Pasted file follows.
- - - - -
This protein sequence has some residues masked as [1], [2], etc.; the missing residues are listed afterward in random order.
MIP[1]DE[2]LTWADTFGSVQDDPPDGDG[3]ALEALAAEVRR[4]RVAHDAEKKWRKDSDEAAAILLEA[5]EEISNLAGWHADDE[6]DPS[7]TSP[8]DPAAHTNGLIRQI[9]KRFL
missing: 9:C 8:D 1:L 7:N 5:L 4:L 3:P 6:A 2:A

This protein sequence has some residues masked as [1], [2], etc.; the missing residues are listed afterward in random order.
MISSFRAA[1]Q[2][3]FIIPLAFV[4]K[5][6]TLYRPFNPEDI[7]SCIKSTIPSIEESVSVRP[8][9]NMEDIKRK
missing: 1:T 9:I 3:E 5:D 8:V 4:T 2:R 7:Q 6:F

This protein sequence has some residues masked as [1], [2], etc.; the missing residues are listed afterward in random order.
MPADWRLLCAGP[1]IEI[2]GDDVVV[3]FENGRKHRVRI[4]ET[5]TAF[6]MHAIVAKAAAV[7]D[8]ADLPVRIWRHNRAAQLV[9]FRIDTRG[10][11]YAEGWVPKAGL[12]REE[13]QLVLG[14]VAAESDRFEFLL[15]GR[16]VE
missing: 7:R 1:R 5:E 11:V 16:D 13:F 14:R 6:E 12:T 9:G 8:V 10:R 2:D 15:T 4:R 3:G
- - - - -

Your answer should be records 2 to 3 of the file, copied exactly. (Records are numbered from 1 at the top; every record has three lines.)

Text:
This protein sequence has some residues masked as [1], [2], etc.; the missing residues are listed afterward in random order.
MISSFRAA[1]Q[2][3]FIIPLAFV[4]K[5][6]TLYRPFNPEDI[7]SCIKSTIPSIEESVSVRP[8][9]NMEDIKRK
missing: 1:T 9:I 3:E 5:D 8:V 4:T 2:R 7:Q 6:F

This protein sequence has some residues masked as [1], [2], etc.; the missing residues are listed afterward in random order.
MPADWRLLCAGP[1]IEI[2]GDDVVV[3]FENGRKHRVRI[4]ET[5]TAF[6]MHAIVAKAAAV[7]D[8]ADLPVRIWRHNRAAQLV[9]FRIDTRG[10][11]YAEGWVPKAGL[12]REE[13]QLVLG[14]VAAESDRFEFLL[15]GR[16]VE
missing: 7:R 1:R 5:E 11:V 16:D 13:F 14:R 6:E 12:T 9:G 8:V 10:R 2:D 15:T 4:R 3:G